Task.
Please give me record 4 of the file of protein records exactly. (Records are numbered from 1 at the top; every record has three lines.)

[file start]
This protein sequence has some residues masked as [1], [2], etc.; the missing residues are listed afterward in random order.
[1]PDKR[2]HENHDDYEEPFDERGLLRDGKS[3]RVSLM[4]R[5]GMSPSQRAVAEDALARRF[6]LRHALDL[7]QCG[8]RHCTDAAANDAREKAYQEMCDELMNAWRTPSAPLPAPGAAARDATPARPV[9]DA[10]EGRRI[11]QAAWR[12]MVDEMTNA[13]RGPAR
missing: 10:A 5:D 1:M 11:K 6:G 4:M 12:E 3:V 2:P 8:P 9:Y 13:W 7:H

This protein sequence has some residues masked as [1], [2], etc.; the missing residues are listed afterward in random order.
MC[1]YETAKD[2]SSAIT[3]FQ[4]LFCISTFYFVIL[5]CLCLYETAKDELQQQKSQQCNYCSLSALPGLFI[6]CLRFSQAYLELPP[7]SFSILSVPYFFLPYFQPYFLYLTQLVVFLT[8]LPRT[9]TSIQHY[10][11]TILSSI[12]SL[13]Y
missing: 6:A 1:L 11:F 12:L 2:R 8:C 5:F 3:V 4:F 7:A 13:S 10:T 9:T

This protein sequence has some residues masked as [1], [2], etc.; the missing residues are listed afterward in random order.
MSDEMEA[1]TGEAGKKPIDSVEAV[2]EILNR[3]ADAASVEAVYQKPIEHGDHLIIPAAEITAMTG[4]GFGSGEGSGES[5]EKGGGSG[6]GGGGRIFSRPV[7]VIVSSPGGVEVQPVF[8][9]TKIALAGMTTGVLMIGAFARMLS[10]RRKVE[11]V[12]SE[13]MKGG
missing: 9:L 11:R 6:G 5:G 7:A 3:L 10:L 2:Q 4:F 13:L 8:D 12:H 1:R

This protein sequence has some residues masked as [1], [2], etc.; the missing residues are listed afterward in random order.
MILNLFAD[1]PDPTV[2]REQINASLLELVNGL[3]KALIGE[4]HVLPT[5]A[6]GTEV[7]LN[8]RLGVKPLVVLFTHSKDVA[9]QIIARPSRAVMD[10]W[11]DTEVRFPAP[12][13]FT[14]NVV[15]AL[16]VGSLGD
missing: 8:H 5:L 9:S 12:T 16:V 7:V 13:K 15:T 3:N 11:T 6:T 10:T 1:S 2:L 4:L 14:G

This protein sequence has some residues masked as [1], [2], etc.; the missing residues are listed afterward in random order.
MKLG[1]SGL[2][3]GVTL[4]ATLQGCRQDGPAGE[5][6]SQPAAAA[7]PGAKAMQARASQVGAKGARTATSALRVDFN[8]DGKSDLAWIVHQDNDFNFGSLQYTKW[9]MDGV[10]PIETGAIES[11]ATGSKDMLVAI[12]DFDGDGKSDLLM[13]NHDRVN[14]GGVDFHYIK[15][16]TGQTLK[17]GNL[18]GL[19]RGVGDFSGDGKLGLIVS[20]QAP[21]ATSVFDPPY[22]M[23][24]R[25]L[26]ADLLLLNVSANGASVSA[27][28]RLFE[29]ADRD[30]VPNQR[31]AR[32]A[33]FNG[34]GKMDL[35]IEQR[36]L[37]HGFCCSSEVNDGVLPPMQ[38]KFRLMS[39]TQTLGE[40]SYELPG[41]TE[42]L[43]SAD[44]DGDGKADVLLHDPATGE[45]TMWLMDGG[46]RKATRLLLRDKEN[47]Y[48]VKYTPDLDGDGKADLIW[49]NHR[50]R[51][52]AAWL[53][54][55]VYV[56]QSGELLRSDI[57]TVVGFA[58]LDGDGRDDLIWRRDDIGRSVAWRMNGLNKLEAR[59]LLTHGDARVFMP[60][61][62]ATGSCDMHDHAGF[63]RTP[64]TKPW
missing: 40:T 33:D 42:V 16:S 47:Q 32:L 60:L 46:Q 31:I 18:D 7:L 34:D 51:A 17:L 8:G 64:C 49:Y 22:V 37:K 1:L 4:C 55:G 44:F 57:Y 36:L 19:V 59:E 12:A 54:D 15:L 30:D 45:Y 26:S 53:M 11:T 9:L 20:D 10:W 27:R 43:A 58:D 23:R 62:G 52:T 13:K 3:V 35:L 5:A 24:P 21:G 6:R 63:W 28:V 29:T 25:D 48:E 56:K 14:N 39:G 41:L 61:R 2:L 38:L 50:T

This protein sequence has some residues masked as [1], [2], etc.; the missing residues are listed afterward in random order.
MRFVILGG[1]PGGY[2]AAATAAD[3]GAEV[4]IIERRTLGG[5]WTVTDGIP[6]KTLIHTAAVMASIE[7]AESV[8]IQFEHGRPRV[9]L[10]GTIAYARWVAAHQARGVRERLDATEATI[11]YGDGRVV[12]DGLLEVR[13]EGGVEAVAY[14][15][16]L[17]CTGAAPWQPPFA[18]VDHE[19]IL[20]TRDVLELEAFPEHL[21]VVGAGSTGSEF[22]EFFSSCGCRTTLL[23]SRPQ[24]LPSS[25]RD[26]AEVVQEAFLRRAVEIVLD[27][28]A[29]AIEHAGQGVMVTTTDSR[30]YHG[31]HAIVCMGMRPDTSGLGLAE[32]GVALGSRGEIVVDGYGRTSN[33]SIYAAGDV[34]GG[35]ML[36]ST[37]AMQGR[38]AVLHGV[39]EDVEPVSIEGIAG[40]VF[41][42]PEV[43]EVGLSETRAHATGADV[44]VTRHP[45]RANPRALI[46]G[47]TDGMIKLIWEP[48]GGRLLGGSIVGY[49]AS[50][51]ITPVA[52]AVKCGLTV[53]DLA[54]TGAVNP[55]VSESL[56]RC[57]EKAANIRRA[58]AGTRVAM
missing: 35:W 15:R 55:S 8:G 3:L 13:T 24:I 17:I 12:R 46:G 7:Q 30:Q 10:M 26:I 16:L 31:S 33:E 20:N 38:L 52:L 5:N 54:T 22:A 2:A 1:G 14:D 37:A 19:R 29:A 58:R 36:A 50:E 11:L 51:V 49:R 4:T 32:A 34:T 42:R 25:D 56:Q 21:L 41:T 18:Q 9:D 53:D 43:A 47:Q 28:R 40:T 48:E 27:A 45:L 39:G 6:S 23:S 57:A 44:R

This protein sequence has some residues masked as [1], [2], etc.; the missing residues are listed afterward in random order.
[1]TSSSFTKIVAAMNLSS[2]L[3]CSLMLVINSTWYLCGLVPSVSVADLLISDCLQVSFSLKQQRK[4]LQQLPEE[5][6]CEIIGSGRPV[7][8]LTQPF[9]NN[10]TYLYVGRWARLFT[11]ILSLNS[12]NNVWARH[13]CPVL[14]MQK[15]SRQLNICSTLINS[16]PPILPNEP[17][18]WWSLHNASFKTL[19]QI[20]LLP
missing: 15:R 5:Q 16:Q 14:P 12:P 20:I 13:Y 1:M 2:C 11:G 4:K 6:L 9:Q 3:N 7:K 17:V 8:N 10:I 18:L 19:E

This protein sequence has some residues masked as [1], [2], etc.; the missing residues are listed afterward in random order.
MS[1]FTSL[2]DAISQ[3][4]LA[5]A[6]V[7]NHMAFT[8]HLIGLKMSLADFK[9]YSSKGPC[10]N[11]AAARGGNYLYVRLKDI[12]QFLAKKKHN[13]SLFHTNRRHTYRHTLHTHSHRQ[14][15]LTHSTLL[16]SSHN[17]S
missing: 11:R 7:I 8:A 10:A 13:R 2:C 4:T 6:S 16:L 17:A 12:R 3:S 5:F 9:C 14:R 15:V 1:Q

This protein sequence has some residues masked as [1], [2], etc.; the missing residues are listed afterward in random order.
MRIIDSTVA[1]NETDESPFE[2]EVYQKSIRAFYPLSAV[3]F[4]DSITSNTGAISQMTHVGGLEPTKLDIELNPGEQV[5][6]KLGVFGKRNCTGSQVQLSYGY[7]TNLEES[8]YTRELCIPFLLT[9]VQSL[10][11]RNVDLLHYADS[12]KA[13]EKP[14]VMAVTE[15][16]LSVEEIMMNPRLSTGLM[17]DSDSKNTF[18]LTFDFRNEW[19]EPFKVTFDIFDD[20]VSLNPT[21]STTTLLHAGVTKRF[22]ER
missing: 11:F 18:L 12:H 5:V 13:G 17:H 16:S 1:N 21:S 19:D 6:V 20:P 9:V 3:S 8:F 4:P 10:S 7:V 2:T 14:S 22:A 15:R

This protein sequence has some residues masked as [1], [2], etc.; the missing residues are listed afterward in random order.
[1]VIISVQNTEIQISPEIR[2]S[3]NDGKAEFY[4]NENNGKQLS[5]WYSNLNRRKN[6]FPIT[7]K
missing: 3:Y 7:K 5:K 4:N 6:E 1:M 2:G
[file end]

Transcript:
This protein sequence has some residues masked as [1], [2], etc.; the missing residues are listed afterward in random order.
MILNLFAD[1]PDPTV[2]REQINASLLELVNGL[3]KALIGE[4]HVLPT[5]A[6]GTEV[7]LN[8]RLGVKPLVVLFTHSKDVA[9]QIIARPSRAVMD[10]W[11]DTEVRFPAP[12][13]FT[14]NVV[15]AL[16]VGSLGD
missing: 8:H 5:L 9:S 12:T 16:V 7:V 13:K 15:T 3:N 11:T 6:T 10:T 1:S 2:L 4:L 14:G